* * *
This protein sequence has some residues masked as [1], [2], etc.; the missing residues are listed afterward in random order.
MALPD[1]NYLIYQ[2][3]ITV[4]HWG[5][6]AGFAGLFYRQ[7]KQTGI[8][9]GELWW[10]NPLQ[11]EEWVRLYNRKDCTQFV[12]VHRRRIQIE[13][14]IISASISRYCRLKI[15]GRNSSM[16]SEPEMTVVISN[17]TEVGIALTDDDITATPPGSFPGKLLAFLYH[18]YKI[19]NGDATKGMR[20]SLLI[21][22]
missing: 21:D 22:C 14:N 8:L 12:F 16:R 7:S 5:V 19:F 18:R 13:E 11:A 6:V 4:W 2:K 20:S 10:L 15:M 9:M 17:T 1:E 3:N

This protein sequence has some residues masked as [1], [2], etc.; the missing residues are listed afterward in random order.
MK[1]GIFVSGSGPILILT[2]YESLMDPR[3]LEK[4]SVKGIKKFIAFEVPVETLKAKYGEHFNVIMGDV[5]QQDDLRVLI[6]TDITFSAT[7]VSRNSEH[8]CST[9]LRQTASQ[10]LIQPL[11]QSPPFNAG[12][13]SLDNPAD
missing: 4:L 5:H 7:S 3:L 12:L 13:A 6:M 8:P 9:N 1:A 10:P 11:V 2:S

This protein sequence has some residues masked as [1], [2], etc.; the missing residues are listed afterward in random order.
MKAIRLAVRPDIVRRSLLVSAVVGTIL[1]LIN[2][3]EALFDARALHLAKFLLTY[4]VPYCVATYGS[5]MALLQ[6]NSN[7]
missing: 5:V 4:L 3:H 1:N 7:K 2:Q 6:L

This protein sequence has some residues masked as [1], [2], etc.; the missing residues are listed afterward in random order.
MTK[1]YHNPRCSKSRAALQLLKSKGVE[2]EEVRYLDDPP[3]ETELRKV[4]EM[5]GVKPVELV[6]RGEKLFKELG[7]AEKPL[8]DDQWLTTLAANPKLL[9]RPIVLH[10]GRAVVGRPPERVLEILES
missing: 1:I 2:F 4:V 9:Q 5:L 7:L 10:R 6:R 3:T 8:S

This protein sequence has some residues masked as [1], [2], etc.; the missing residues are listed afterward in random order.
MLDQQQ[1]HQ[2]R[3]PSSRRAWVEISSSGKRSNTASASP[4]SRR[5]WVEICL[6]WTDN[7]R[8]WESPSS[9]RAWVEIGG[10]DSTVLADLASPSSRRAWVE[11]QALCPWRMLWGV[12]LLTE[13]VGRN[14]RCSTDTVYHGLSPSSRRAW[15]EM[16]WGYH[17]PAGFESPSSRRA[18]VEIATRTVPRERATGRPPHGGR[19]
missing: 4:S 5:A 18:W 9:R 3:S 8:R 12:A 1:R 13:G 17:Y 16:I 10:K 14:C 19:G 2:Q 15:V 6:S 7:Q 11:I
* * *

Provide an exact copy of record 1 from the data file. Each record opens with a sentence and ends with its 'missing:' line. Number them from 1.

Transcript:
This protein sequence has some residues masked as [1], [2], etc.; the missing residues are listed afterward in random order.
MALPD[1]NYLIYQ[2][3]ITV[4]HWG[5][6]AGFAGLFYRQ[7]KQTGI[8][9]GELWW[10]NPLQ[11]EEWVRLYNRKDCTQFV[12]VHRRRIQIE[13][14]IISASISRYCRLKI[15]GRNSSM[16]SEPEMTVVISN[17]TEVGIALTDDDITATPPGSFPGKLLAFLYH[18]YKI[19]NGDATKGMR[20]SLLI[21][22]
missing: 21:D 22:C 14:N 8:L 12:F 16:R 7:S 5:V 19:F 18:R 13:E 11:A 6:V 4:W 2:K 20:S 10:L 15:M 9:M 17:T 1:E 3:N